The facilitator, a man who called himself 'Jafa', sat perched in front of a laptop near the white board. I approached him to ask about the structure of the evening. He told me that there would be some discussion couched around two 15-minute meditations.  
'Discussion' actually meant that he would be talking most of the evening about the chakras and karma and past lives and I understood very little of what he was saying. He spoke for nearly thirty minutes before launching into the first meditation. He said that we would meditate to music. There would be three songs representing the three chakras we would be focusing on: One near the bellybutton, one at the sternum, and one just above where the eyebrows meet. He talked about what each chakra stood for, but I can't remember any of what he said now. He pressed play on his laptop and lively, slightly raucous music came out of an adjacent portable speaker. It was at that point that we were meant to close our eyes and go for it. No deep breathing, no getting comfortable...nada.   
The music was too loud. It didn't help that I was sat very near the speaker. The synth bits of the first tune felt penetrating. My palms almost started to sweat and I thought: Fuck, I'm having a stress response--the exact opposite of why I came! My solution was to open my eyes, stare mostly at the floor and just focus on the breath--1,2,1,2. I did look around a bit as well. People seemed seemed to be into it, but I don't know. Our man at the front had his head back slightly as if he were communing with someone or something high above. He held his left had up at chest level and his right hand near his crotch between his legs.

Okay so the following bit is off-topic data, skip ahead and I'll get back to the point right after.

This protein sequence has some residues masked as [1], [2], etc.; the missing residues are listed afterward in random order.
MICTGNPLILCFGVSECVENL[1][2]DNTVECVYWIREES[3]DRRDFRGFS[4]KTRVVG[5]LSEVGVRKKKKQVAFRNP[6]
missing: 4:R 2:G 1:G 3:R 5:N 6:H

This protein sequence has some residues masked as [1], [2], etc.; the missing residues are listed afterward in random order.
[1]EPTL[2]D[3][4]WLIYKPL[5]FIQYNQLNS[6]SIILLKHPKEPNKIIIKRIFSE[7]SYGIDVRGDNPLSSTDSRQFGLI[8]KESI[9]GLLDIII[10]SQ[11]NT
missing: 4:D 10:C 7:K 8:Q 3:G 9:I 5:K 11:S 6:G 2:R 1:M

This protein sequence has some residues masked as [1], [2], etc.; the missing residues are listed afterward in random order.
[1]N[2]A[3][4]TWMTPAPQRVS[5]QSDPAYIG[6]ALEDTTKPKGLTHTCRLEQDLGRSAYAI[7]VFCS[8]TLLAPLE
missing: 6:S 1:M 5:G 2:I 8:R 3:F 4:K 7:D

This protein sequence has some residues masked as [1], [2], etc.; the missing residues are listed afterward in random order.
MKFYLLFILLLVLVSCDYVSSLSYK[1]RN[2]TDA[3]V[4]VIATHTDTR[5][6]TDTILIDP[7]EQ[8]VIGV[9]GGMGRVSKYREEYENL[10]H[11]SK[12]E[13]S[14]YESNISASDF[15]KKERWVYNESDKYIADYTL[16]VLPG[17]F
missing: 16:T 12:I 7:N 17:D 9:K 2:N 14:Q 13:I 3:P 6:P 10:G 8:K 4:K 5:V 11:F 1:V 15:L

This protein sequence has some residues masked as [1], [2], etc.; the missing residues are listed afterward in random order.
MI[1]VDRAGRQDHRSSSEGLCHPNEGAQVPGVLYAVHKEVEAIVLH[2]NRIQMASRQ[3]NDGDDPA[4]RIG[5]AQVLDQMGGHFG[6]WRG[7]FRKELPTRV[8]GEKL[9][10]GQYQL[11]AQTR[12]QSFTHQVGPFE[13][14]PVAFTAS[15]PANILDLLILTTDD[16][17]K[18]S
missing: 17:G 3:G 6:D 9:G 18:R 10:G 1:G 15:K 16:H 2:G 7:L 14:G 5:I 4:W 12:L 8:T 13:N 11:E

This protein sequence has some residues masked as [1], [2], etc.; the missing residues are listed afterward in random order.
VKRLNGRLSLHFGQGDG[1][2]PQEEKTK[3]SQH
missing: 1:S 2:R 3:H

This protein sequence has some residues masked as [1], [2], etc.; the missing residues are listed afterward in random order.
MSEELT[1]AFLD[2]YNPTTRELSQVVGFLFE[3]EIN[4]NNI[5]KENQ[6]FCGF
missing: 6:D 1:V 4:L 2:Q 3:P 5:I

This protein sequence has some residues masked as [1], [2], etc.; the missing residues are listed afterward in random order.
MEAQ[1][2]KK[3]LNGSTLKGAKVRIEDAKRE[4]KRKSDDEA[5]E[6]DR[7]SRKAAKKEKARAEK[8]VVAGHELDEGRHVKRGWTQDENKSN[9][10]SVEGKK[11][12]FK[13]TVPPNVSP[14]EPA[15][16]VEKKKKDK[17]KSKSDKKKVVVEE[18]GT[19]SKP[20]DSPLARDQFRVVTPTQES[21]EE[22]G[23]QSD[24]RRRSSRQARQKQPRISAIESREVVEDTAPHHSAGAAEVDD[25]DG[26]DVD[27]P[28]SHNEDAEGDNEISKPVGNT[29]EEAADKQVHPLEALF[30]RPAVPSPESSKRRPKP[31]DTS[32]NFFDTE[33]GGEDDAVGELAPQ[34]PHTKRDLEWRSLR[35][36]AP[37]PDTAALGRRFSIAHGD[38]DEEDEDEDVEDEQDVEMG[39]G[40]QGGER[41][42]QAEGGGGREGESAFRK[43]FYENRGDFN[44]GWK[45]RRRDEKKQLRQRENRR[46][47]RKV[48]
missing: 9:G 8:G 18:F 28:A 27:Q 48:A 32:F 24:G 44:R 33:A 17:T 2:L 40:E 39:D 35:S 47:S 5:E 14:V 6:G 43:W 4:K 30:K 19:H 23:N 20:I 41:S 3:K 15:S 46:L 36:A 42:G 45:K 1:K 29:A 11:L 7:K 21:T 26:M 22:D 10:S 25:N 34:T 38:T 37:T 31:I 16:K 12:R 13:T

Talk that followed seemed to be geared toward how one can use meditation in order to become a more effective white-collar worker. 'Don't take on your co-workers' energy. Try to remain detached.' And: 'Ask your boss for what you want. Don't worry about the outcome.'  One participant raised her hand to say that she needed to leave by 9.00p. I took that as  an opportunity and left shortly thereafter. 

Billy the Goose

To us kids, my dad's cousin Bill was the dude at the holiday table you didn't want to hear from. He was kind of a blow-hard, a bit o...